Preserving Memory, Sharing Knowledge
Knowledge sharing and production occupies a central position in the development and funding environments and are key components of any organisational or funder process. It is not only the generation of new data, and the production of materials to ensure accessibility, that occupies the “knowledge space”. Other forms include the preservation of records, of archive, and of memory.
The protection of data sources and the preservation of archival material – and therefore of memory – that form the foundation of knowledge, both historically and into the future, is also significant at the national level. Knowledge production, and the development and maintenance of archives, have thus been important destinations for funding support.
In South Africa, a strong component of our Reconciliation and Human Rights programme has been to preserve the archive on colonialism and apartheid as well as of the anti-apartheid struggle. Atlantic has supported a dozen or more projects, including the establishment of Traces of Truth, a non-commercial digital archive of the materials from the Truth and Reconciliation Commission to preserve the findings of the largest survey of human rights violations in history.*
Funding support for archival projects has enabled access to, and the gathering of, previously-hidden source documents and records so as to construct archives that richly reflect South Africa’s histories. This is particularly important in regard to revealing and preserving the documented lived experiences of apartheid. In Atlantic’s words, “Several initiatives broke new ground in the field of heritage and reconciliation, and some of our grantees have taken strong activist roles.”33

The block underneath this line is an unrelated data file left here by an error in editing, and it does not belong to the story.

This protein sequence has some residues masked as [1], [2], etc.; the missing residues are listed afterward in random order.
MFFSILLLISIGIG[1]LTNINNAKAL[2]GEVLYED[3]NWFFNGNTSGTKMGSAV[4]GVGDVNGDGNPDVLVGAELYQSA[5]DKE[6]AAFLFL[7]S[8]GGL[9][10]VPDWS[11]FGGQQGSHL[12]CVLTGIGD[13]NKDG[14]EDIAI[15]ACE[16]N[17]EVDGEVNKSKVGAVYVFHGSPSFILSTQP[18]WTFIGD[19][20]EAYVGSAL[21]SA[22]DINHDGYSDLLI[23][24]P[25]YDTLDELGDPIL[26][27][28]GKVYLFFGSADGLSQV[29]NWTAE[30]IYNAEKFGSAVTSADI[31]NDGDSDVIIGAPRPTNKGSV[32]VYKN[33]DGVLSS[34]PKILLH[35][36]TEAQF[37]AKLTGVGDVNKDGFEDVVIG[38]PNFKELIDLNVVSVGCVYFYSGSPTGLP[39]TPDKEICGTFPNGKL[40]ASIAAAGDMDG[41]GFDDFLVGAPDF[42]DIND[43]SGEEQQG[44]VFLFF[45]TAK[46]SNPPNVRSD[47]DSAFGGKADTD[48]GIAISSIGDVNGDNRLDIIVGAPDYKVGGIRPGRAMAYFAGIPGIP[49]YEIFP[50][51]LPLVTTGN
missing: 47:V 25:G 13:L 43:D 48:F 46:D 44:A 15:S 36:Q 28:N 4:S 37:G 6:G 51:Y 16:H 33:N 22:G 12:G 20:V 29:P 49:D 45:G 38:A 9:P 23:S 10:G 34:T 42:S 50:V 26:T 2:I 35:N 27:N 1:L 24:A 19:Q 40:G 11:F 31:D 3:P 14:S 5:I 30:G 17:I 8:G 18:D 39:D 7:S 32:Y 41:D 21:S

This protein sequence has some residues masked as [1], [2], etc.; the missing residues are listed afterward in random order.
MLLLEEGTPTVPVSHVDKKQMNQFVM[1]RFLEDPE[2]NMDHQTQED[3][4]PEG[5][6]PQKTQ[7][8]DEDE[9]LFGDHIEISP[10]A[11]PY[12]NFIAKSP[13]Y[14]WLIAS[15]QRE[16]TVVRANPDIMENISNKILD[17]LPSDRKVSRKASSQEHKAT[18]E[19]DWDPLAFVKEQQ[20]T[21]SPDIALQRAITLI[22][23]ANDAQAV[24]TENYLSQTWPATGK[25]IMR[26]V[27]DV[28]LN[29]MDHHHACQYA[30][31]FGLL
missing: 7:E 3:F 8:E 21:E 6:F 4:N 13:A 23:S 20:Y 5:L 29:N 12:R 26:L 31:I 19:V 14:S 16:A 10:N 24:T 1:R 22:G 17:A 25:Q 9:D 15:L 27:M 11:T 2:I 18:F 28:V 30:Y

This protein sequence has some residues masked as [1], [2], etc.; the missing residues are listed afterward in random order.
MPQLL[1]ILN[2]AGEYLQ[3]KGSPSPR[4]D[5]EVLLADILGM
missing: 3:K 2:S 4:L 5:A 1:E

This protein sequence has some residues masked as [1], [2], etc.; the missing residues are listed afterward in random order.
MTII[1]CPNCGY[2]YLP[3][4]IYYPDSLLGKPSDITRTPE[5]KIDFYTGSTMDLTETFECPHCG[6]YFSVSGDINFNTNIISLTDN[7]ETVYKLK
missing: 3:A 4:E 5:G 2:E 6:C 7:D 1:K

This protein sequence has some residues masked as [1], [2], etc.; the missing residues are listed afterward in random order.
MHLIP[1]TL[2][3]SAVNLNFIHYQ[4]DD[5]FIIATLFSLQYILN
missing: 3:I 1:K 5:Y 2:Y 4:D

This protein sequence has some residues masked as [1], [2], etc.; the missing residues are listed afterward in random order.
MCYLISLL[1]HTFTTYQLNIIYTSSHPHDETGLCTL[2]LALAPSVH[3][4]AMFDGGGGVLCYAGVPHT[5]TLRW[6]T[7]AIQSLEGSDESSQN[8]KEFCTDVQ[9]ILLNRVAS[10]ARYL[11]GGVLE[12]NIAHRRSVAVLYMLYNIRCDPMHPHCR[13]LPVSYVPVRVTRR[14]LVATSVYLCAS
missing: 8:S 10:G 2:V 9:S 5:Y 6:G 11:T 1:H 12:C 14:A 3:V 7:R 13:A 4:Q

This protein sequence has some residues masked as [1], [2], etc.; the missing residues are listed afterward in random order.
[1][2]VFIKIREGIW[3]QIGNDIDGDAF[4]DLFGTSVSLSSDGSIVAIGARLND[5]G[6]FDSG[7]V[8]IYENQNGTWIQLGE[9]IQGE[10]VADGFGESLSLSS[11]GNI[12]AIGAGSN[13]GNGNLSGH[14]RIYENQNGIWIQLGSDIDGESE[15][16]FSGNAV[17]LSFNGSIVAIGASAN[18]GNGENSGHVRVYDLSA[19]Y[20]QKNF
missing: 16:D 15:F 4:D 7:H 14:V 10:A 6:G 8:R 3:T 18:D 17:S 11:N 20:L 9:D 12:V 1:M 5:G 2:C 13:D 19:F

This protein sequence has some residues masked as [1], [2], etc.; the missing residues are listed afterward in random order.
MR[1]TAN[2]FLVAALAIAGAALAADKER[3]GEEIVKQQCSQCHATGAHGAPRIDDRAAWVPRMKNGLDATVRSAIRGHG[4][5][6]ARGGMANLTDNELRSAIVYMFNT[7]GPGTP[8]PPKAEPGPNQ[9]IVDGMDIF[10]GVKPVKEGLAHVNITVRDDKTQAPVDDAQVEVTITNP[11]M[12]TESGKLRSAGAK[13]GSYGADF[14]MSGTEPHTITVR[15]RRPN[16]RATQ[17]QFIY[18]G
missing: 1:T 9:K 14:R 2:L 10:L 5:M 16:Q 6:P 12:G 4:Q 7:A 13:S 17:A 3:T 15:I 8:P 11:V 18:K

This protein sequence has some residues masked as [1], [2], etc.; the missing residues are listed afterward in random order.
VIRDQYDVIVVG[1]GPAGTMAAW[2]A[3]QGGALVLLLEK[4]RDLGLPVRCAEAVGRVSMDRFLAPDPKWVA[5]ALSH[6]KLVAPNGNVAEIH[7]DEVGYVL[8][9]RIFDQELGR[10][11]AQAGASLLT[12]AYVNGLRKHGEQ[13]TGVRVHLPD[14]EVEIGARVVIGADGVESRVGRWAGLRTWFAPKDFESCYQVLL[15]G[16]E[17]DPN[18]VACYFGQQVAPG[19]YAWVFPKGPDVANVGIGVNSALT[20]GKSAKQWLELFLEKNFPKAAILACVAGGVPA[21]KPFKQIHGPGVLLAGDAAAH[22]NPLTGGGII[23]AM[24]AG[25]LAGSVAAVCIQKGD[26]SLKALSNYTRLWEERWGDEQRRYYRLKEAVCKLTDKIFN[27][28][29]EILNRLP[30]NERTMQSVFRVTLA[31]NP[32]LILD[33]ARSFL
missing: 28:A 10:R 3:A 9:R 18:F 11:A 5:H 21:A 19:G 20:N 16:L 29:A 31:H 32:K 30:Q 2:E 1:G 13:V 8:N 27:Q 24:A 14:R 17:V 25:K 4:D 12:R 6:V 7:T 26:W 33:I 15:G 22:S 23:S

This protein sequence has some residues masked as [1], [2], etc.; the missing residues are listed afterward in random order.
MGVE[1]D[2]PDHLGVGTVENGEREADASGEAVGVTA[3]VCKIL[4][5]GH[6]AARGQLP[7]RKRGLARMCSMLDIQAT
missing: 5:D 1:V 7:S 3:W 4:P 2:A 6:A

Archival and memory projects supported by Atlantic include the following, each directly linked to Atlantic’s grantmaking focus areas:
- The South African History Archive 34aims to continue a process of retrieving records on the apartheid era that are not yet in the public realm
- The Archival Platform aims to strengthen the capacity of civil society to effectively address the critical neglect of the state Archive, by providing support to the Archival Platform as a national network of stakeholders that advocates for the preservation of records relating to the apartheid era
- The Visual History Archive to preserve historically important video and film records of the anti-apartheid struggle, which are in danger of deterioration by supporting the Archive’s innovative digitisation programme
- Gay and Lesbian Memory in Action aims to act as a catalyst for the production, preservation and dissemination of knowledge on the history, culture and contemporary experiences of LGBTI people